Wednesday, 21 February 2018

More Progress on Camford Junction

Following a short tuition session last week, the guys are now in full swing creating 500mm lengths of plain soldered track for the fiddle yards. Soldered track is more robust, and much cheaper, than EasiTrak although it does not look as good. It will be fine for the fiddle yard. The fiddle yard will gobble up over 70m of straight track, plus lots of curved track around the ends and 16 points. We may be some time.

Meanwhile, now the wiring on boards 1 and 2 is complete, I have powered them up and attached the laptop to the CBus with a plug-in CANUSB module. I used the Merg Flim Configuration Utility to update the firmware on all the CBus modules to the latest revision, and then started assigning separate event numbers for each point and each relay. Crossovers on the main line use a single event to operate both points. Main line track sections use pairs of the single pole relays to switch both rails between controllers, while the MPD area, which will only be associated with a single controller, uses a common return and just a single relay for each section. I documented the events, and the associated CBus module outputs in a spreadsheet as I progressed. Then I set up all the events in the turnout table in JMRI. Initially, JMRI only had two tables, 'Turnouts' for outputs and 'Sensors' for inputs. Over the years, extra tables have been added for 'Lights' and 'Signals', but there is not one for 'Relays' yet, so they will have to live in the 'Turnouts' table for now. Now I have all these captured in JMRI, I can proceed with setting up the layout schematic, with the turnouts, blocks and routes, and then work on route selection and setting the relays using 'buttons' on the layout screen.

Saturday, 17 February 2018

Stroudley LBSCR 4 wheeler carriages

OK, I know they did not survive into the 1950's but a 4 car set was used on the Freshwater line, so that is good enough for me. The brass etch for the bodies is available from Etched Pixels. They suggest putting them on chopped up peco wagon chassis, but I thought they would look nicer on etched chassis. The GWR 4 wheeler chassis from David Eveleigh is almost perfect for length. I could not figure out how to fit the footsteps provided, and the Stroudley set only had a single footstep, except below the guard's doors, so I have decided to try to etch some new solebars, with queen post and trussing and some bolt head details, and new footsteps with brackets to add on. I am also adding some buffer beams, although I might 3D print them complete with the short buffers needed. I was working on drawing a set of etched window frames for the signal box and magazine stand, and have only used a very small area of the smallest standard panel that can be etched. Progress on the etch drawing has been pretty slow as I try to learn how to do what I want in DraftSight.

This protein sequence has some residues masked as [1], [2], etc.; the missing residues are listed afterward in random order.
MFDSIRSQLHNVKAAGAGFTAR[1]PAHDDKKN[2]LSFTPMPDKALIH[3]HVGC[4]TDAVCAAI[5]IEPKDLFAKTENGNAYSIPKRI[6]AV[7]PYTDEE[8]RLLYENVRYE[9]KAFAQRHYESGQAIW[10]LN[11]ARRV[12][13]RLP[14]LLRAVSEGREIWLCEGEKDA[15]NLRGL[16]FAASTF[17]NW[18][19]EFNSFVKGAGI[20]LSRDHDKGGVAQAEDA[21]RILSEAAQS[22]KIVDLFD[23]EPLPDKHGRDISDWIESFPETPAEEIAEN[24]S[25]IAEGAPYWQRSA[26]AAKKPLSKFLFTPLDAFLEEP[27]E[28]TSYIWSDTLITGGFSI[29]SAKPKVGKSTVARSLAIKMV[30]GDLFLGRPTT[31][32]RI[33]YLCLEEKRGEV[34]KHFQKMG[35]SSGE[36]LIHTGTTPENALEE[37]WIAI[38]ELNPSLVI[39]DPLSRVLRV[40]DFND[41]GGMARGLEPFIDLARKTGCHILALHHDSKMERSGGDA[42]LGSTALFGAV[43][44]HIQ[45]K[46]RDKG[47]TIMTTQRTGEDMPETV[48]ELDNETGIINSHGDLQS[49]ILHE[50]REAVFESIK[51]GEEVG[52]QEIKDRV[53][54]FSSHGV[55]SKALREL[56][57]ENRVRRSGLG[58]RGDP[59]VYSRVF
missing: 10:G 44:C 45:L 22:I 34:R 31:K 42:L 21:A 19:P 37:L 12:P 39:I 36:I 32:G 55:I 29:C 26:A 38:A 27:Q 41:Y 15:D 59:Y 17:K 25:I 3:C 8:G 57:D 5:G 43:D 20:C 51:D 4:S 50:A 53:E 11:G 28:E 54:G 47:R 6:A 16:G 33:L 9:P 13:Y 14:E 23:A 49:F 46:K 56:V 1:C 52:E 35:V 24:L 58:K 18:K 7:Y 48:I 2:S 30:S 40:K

Meanwhile, here is construction progress so far. The carriages were drilled for hand rails and door handles before folding up.

Sunday, 31 December 2017

Posing for the camera

At the Euskirchen exhibition, I asked Peter to use his camera to try to replicate some of the source photos I have of the real Freshwater. After some manipulation, here are the results:

It shows some irregularities, and focal length differences, but the main one is the position of the buffer stop in the horse box photo. It is positioned correctly according to the OS map, but does not match the photographic evidence.

Tuesday, 14 November 2017

Still working on Camford Junction

The Camford Junction group was hard at work on Camford Junction again last night. Progress is slow, but it is progress, nevertheless.

There was much discussion and head-scratching trying to work out the best shapes for baseboards for the curved ends of the fiddle yard that will allow for the 4 tracks, with a minimum radius of 36 inches, and with the tracks crossing baseboard joints as close to right angles as possible. We also want to provide a few inches of straight track at the joins to the straight baseboards at the front and rear of the layout, and increase the spacing of the tracks to allow for overhang of long coaches and wagons.

Meanwhile, droppers were being added, and connected together on baseboards 3 and 4: